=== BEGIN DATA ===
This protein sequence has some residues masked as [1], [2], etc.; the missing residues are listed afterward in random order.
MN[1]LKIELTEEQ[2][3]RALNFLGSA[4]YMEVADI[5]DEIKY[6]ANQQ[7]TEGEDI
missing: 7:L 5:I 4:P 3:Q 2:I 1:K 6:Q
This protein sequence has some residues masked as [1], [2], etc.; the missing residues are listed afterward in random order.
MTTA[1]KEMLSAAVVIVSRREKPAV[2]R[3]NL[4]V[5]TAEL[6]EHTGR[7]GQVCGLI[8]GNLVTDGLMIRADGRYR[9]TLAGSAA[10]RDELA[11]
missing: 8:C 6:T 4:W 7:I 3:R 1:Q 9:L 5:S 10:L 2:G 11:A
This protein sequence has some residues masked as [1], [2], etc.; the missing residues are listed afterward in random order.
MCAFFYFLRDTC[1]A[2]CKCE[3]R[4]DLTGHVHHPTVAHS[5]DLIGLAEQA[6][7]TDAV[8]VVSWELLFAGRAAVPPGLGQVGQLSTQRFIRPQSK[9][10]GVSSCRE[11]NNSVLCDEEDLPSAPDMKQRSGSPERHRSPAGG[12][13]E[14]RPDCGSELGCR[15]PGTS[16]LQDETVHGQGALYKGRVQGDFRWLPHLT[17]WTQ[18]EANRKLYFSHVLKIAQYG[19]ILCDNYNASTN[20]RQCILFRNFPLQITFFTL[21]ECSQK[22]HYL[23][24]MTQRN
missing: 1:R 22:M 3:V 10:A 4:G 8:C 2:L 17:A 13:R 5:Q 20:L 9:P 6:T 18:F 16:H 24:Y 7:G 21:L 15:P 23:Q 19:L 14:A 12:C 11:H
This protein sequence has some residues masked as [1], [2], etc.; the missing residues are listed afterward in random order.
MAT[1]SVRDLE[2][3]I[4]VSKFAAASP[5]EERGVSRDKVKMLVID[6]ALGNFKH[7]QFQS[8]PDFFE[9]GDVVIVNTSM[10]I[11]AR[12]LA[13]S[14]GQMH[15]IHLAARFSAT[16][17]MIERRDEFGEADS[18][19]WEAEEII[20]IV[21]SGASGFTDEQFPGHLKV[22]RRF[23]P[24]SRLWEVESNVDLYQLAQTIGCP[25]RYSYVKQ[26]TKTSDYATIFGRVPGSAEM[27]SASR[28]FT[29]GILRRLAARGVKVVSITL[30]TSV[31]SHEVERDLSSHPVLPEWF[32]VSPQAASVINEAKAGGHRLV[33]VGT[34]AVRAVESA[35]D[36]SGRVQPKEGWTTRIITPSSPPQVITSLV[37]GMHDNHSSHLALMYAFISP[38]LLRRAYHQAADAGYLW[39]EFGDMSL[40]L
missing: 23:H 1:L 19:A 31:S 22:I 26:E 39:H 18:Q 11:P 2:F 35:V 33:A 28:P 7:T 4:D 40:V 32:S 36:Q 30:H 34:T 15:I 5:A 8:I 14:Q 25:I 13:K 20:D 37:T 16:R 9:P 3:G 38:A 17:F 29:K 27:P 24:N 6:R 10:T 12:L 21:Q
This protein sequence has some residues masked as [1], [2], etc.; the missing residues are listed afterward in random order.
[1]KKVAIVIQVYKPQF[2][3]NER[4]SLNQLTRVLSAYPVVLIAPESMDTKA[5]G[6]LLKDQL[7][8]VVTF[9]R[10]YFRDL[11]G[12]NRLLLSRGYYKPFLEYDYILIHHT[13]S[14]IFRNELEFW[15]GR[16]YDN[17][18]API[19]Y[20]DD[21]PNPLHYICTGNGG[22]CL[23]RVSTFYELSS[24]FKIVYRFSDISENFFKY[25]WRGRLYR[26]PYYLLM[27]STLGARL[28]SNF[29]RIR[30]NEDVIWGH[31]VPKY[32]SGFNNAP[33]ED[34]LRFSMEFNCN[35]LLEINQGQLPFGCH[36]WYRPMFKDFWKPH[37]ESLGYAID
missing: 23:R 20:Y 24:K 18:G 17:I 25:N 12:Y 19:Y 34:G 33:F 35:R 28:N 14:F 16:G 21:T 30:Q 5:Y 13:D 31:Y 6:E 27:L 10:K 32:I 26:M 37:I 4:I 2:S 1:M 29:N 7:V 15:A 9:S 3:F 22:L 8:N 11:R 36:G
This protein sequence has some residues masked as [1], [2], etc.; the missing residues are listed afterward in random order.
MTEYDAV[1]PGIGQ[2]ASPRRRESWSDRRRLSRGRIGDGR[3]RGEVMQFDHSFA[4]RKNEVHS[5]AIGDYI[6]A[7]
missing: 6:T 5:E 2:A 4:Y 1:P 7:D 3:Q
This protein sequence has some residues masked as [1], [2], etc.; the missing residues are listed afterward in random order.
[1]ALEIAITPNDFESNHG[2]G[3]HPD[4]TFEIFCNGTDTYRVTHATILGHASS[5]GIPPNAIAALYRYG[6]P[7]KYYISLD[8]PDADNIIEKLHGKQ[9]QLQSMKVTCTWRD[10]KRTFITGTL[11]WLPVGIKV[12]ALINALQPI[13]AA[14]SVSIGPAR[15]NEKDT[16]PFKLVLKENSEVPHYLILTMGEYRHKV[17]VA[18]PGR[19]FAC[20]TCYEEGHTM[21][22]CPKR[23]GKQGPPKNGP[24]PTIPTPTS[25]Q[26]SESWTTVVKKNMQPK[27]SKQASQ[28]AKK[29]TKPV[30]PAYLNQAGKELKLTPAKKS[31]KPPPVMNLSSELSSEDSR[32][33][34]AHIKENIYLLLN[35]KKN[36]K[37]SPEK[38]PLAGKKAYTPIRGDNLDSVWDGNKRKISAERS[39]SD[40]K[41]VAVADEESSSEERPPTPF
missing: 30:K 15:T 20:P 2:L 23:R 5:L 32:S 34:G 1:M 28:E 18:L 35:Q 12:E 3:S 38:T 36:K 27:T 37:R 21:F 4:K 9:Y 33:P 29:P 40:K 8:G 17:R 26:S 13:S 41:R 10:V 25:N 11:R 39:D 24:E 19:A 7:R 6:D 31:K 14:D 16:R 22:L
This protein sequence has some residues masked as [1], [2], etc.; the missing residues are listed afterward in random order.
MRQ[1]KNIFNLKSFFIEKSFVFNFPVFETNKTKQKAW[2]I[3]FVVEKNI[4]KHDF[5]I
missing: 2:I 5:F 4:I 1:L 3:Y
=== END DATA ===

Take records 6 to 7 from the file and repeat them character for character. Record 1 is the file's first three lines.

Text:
This protein sequence has some residues masked as [1], [2], etc.; the missing residues are listed afterward in random order.
MTEYDAV[1]PGIGQ[2]ASPRRRESWSDRRRLSRGRIGDGR[3]RGEVMQFDHSFA[4]RKNEVHS[5]AIGDYI[6]A[7]
missing: 6:T 5:E 2:A 4:Y 1:P 7:D 3:Q
This protein sequence has some residues masked as [1], [2], etc.; the missing residues are listed afterward in random order.
[1]ALEIAITPNDFESNHG[2]G[3]HPD[4]TFEIFCNGTDTYRVTHATILGHASS[5]GIPPNAIAALYRYG[6]P[7]KYYISLD[8]PDADNIIEKLHGKQ[9]QLQSMKVTCTWRD[10]KRTFITGTL[11]WLPVGIKV[12]ALINALQPI[13]AA[14]SVSIGPAR[15]NEKDT[16]PFKLVLKENSEVPHYLILTMGEYRHKV[17]VA[18]PGR[19]FAC[20]TCYEEGHTM[21][22]CPKR[23]GKQGPPKNGP[24]PTIPTPTS[25]Q[26]SESWTTVVKKNMQPK[27]SKQASQ[28]AKK[29]TKPV[30]PAYLNQAGKELKLTPAKKS[31]KPPPVMNLSSELSSEDSR[32][33][34]AHIKENIYLLLN[35]KKN[36]K[37]SPEK[38]PLAGKKAYTPIRGDNLDSVWDGNKRKISAERS[39]SD[40]K[41]VAVADEESSSEERPPTPF
missing: 30:K 15:T 20:P 2:L 23:R 5:L 32:S 34:G 1:M 28:E 18:L 35:Q 12:E 3:S 38:T 36:K 27:T 37:R 21:F 4:K 9:Y 33:P 29:P 40:K 8:G 17:R 26:S 13:S 41:R 10:V 25:N 11:R 39:D 24:E 19:A 7:R 6:D 31:K 14:D 16:R 22:L